Mindfulness and Compassion: The Art and Science of Contemplative Practice, a conference held at San Francisco State University from June 3-7, 2015, brought together leading scholars, contemplative teachers, and neuroscientists to discuss the intersection of science and Buddhism, and the role of compassion in wellness.
Donna Rockwell, PsyD, Saybrook adjunct faculty member, and co-teacher (with John A. Patterson, MD) of Mindfulness, Meditation and Health in the School of Mind-Body Medicine, and Mindfulness and Spirituality in Clinical Practice in the School of Clinical Psychology attended the conference, presenting her research findings on the role mindfulness training can play in the education of clinical psychologists. Her presentation: If I Only Had the Nerve: Mindfulness and Courage in Psychotherapy: Implications and Applications, was featured in the session: Engagement with Mindfulness Interventions.
“It was quite extraordinary being among scientists, contemplative thinkers, and healthcare professionals discussing and debating contemporary applications of mindfulness: in our work lives, in our personal lives, in our spiritual lives, and in cultivating innate capacities to enhance one’s own wellbeing,” Dr. Rockwell said, “as well as the critical role compassion plays.”
One point often repeated at the conference,” Dr. Rockwell said, “was that mindfulness, alone, is not enough, that mindfulness had to be a ‘caring mindfulness’.”
Keynote speakers included Matthieu Richard, PhD, longtime Buddhist monk and aptly-named “happiest man alive” based on results of his laboratory-tested meditation practice; Robert Thurman, PhD, professor of Indo-Tibetan Buddhist Studies at Columbia University and co-founder with His Holiness the Dali Lama, of Tibet House, dedicated to preserving the culture and traditions of Tibet; Clifford Saron, PhD, neuroscientist at University of California, Davis, leading the Shamatha Project, examining the effects of long-term intensive meditation; and David Vargo, of Harvard Medical School, investigating brain networks that support “self-awareness, self-regulation, and self-transcendence.”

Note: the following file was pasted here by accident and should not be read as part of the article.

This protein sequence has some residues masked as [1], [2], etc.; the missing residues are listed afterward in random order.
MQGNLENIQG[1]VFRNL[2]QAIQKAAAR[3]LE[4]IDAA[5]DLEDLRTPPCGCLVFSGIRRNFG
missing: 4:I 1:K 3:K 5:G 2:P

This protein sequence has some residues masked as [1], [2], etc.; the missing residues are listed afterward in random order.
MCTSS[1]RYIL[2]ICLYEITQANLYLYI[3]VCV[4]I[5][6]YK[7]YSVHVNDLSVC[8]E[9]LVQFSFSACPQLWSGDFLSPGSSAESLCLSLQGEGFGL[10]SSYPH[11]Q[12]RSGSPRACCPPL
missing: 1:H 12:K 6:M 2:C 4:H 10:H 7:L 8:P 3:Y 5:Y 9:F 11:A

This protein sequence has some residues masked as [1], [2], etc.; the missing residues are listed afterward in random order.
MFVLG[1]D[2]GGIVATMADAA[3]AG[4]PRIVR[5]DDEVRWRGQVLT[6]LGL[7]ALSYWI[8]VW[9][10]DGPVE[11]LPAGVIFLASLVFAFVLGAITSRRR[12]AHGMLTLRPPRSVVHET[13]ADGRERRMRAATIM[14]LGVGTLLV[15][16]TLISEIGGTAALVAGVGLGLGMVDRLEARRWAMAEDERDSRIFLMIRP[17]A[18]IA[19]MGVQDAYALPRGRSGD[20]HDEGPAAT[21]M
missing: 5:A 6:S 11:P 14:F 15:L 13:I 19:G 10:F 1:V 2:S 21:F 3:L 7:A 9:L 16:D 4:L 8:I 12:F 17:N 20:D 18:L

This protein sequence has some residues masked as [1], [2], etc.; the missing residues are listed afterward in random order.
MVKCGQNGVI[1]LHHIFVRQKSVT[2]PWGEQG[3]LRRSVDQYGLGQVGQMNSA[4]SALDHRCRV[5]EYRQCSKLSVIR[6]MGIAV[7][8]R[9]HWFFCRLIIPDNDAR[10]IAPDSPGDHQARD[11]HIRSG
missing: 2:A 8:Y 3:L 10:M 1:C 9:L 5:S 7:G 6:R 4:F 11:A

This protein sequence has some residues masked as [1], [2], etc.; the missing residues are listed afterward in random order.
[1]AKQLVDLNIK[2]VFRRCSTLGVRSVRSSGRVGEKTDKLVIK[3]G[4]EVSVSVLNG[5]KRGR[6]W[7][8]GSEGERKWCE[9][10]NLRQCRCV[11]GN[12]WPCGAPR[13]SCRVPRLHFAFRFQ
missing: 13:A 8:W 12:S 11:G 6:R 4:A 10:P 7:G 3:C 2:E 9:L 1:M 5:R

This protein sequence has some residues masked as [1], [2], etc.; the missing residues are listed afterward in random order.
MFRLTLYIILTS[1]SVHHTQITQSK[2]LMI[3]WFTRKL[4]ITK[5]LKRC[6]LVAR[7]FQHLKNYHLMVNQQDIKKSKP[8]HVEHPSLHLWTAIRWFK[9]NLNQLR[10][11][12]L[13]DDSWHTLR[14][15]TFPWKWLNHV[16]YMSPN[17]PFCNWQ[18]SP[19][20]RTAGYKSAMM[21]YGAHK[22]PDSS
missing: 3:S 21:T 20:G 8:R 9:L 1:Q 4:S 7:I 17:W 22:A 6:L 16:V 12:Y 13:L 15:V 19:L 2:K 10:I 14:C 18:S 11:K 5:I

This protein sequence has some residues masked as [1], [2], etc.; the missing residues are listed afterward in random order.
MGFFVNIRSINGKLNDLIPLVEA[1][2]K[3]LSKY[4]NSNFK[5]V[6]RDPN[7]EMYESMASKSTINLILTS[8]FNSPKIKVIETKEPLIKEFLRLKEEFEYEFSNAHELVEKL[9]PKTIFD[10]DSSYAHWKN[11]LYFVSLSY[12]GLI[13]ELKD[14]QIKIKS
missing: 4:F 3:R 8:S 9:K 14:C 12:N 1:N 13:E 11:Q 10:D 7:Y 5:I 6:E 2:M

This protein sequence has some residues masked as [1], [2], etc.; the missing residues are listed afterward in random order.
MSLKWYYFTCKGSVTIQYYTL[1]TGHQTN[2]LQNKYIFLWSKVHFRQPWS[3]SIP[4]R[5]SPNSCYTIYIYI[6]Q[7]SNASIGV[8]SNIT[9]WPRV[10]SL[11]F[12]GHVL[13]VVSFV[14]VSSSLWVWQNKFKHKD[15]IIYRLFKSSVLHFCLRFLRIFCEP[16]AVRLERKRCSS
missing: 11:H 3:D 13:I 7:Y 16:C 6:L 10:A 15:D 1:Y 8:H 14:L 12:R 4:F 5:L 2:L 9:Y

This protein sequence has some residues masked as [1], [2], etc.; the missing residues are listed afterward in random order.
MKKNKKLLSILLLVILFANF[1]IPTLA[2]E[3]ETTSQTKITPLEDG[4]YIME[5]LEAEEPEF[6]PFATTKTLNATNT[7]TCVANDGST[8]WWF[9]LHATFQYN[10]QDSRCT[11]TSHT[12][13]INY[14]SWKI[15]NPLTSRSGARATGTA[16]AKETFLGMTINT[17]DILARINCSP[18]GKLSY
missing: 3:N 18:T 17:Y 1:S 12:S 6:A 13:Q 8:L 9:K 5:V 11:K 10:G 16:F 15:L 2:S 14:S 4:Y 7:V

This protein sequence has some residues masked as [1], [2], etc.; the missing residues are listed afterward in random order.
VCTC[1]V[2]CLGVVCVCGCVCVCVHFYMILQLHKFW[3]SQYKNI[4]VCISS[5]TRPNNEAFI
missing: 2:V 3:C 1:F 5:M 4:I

Other highlights of the conference included lively panel discussions, with thought leaders in the field. One panel included Eijun Linda Cutts, Abbess at the San Francisco Zen Center who described compassion as “suffering with” and wanting to alleviate that suffering. Yet, “beware of self-clinging,” she warned, making a point to contradict the common notion of compassion as being a passive state. “Compassion is responding to what’s needed whatever that person needs.” Sometimes compassion can be “fierce,” “a great big ‘no’ or ‘stop’, the power to meet what people need.”
Along with Dr. Rockwell, Saybrook was represented by student, Tamami Shirai who presented: A Clinical Study of a Meditation Class in Cardiac Pulmonary Rehabilitation, in the session: Mindfulness Interventions for Treating Physical Conditions.
The organizers hope that facilitating dialogue at this conference between “modern science and ancient meditative traditions” proved mutually beneficial by “exploring how contemplative practice and scientific research can best inform each other for a greater common good.”